Throughout 1994, John toured Australia and New Zealand where Danny Boy had topped the charts. In 1995, Ballard arranged a British tour with The Seekers. John played his first U.S. concert at Boston’s Ritz Carlton Hotel in 1995 and a member of the audience went backstage to pay his respects. It was Senator Ted Kennedy and the American icon invited John to perform at the Democratic National Convention in 1996. They became friends and John, at Ted’s request, frequently visited the Kennedy Compound at Cape Cod. When the Massachusetts senator died in August, 2009, John was invited to sing at the memorial service.
Since the beginning of his musical career, John has recorded more than 25 albums, three of which have gone platinum while another has reached double platinum status and yet another achieved a triple platinum ranking. His latest offerings are entitled The Old House – a collaboration with his long-time musical director, guitarist and artist in his own right, Jason Fowler – and My Gentle Harp: A Tribute To Thomas Moore, the musician, poet and singer who lived from 1779 to 1852. The Old House offers such perennial favourites as Wild Mountain Thyme, The Cliffs of Doneen and Red is the Rose, as well as the hilarious crowd-pleaser I’m My Own Grandpa. With My Gentle Harp, John pays homage to the man whose words have been used in opera, in the works of James Joyce and have been featured in performances on some of the greatest stages of the world. For more than 200 years, Thomas Moore’s poetry, prose and music have touched the lives of millions and continue to have an important influence on the arts to this day.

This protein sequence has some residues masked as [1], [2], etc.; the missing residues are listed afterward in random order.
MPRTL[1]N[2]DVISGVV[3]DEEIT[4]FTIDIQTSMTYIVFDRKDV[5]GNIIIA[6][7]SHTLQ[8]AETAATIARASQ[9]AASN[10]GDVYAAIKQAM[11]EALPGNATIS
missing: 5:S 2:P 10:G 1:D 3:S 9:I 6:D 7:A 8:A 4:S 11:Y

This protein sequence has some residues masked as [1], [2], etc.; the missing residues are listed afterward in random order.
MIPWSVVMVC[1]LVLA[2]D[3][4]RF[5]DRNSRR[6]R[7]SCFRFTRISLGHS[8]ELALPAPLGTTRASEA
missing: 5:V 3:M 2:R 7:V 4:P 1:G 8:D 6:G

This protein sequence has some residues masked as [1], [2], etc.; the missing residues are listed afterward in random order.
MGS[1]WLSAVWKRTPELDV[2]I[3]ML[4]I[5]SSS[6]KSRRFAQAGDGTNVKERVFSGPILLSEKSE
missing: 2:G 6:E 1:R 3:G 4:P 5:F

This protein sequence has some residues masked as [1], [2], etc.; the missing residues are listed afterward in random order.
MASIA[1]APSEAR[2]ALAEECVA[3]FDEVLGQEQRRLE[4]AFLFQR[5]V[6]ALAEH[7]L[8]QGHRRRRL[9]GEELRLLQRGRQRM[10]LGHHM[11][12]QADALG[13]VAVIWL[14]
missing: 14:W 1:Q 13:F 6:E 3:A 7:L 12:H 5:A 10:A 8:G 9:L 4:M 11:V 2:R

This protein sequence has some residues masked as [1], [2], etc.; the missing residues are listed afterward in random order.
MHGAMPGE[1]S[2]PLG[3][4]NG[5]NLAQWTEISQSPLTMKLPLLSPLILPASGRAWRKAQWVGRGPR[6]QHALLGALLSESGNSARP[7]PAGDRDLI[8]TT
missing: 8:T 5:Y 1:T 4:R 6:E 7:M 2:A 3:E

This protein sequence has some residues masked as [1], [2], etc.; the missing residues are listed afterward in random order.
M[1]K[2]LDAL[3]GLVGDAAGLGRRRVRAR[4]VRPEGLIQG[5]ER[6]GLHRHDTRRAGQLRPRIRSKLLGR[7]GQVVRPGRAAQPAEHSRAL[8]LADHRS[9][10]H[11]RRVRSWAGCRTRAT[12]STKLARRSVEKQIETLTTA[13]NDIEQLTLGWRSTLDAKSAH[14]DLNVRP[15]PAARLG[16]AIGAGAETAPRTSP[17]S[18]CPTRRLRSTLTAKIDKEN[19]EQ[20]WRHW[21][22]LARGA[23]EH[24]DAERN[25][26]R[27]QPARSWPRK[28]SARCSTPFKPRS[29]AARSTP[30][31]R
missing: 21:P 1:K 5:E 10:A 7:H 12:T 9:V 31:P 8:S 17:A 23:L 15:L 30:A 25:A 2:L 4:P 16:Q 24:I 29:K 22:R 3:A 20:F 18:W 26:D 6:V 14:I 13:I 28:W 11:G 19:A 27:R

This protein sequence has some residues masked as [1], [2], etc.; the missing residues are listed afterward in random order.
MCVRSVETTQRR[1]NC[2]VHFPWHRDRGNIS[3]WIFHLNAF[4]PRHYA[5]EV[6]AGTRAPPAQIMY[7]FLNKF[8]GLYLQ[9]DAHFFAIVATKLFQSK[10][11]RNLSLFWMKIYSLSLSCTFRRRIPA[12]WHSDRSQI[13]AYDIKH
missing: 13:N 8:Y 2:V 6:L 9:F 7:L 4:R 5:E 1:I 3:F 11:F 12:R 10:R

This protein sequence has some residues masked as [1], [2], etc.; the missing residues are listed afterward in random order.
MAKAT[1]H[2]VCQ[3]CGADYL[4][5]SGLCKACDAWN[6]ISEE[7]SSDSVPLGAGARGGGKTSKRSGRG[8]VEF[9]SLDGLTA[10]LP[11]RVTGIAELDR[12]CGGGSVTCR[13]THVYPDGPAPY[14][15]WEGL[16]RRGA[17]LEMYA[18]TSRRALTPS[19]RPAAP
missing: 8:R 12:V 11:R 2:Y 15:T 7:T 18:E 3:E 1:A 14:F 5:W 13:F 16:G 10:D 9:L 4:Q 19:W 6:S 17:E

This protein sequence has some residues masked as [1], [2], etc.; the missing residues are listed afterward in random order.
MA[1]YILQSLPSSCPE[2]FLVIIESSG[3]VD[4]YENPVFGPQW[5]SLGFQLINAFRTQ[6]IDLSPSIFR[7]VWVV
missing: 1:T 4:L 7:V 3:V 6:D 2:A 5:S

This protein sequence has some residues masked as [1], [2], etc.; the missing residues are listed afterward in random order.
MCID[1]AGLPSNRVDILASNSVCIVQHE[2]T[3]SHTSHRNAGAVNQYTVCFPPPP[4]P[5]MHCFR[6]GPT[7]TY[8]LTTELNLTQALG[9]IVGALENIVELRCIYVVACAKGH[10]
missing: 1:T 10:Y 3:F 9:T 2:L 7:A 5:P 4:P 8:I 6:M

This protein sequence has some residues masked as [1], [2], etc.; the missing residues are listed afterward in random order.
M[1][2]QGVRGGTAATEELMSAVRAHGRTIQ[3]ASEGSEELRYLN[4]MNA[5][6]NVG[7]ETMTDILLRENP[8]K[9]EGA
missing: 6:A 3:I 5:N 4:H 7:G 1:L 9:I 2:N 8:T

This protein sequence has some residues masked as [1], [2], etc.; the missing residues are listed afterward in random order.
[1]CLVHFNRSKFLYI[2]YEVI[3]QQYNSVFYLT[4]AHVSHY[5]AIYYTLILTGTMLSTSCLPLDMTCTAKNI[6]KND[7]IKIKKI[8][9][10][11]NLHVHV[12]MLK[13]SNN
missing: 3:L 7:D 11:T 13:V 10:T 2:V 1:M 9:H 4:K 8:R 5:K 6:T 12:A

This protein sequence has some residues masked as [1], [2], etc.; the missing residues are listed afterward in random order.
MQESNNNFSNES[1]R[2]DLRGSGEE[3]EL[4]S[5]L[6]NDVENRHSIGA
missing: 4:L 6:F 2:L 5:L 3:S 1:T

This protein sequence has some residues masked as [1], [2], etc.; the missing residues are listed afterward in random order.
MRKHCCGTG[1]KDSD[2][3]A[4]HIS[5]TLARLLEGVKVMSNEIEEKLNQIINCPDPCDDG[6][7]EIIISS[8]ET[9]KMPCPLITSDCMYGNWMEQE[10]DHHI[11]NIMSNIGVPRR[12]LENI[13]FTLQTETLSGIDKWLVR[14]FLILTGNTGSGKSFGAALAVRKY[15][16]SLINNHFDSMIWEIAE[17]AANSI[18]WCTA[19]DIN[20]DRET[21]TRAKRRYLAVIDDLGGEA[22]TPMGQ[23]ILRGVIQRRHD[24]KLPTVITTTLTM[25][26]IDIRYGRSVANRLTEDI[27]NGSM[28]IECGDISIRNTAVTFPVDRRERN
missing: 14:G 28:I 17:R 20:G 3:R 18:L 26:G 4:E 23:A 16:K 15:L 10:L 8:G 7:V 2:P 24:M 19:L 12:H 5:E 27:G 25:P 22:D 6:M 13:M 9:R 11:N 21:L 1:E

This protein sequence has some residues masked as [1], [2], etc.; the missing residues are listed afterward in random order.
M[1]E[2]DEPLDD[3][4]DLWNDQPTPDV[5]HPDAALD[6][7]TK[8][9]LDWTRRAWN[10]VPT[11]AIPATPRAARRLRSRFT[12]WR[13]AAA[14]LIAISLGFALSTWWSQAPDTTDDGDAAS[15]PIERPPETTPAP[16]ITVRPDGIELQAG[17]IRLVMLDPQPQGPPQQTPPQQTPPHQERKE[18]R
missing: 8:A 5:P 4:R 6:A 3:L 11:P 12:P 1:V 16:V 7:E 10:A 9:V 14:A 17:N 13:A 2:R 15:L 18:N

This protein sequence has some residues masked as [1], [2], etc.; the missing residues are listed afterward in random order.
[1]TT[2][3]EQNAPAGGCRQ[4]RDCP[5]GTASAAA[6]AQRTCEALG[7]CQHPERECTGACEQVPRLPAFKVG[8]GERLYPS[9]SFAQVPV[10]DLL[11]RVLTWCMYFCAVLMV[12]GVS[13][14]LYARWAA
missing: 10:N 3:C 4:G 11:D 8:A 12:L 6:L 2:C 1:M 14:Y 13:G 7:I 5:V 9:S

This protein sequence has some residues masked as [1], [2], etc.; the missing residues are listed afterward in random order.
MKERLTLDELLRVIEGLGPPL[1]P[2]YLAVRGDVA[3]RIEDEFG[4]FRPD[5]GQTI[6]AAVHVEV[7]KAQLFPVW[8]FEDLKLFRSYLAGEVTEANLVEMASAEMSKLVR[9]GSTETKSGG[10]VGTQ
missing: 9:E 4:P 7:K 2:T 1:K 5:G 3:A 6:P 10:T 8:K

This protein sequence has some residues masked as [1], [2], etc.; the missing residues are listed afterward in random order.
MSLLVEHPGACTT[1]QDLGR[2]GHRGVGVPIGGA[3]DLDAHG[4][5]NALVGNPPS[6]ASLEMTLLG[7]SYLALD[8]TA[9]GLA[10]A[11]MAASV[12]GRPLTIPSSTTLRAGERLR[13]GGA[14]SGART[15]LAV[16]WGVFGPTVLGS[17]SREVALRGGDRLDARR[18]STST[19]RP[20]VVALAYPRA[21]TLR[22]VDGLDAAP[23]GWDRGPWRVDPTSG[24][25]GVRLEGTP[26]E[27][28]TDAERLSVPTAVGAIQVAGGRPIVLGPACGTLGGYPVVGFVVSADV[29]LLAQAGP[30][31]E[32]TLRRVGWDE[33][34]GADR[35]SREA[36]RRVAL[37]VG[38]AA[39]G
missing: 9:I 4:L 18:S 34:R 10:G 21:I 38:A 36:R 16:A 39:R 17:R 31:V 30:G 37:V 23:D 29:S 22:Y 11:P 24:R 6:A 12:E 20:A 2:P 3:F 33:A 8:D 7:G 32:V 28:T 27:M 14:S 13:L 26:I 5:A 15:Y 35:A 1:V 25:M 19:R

There are many other milestones in John’s career. His concerts are sell-outs and sales of his albums are brisk. In addition, John is a perennial favourite to sing the National Anthem at Toronto Maple Leafs home games, and he has met five U.S. presidents. He has been nominated for a number of Juno awards and received the U.S. Congressional Medal of Honor Society’s Bob Hope Award for his support for veterans’ causes.
Veterans are special to John. His father, who died in 1995, served in the Royal Air Force. John’s mother, who lived on for about five years after her husband’s death, had a brother who died in the notorious Changi Japanese prisoner-of-war camp. Two of John’s cousins were killed in Vietnam and another took his own life after serving there. In 2010, John was awarded a Minister of Veterans Affairs Commendation for his work on behalf of veterans. He is also an honorary member of the War Amps of Canada.
A current project close to John’s heart is his drive to raise $3.6 million to enhance and expand the Palliative Care unit – K-Wing Veterans Centre – at Toronto’s Sunnybrook Hospital. He wants to help the staff give the best possible care to their patients – veterans, serving members of the military, First Responders such as police officers and firemen, and members of the general public who are admitted to the unit.
Funding for the project so far has come from a series of concerts entitled Music in the Key of Giving as well as from corporate sponsorships and individual donations made through John’s not-for-profit charitable foundation, McDermott House Canada. John is particularly touched by the donations from people with little cash to spare– especially senior citizens who send in $2 or $5 because they realize the importance of having the project succeed.
To make a contribution or to obtain information on upcoming concerts, go to the website at www.mcdermotthousecanada.org. To keep up-to-date with John’s album releases, news and other information visit his website at: johnmcdermott.com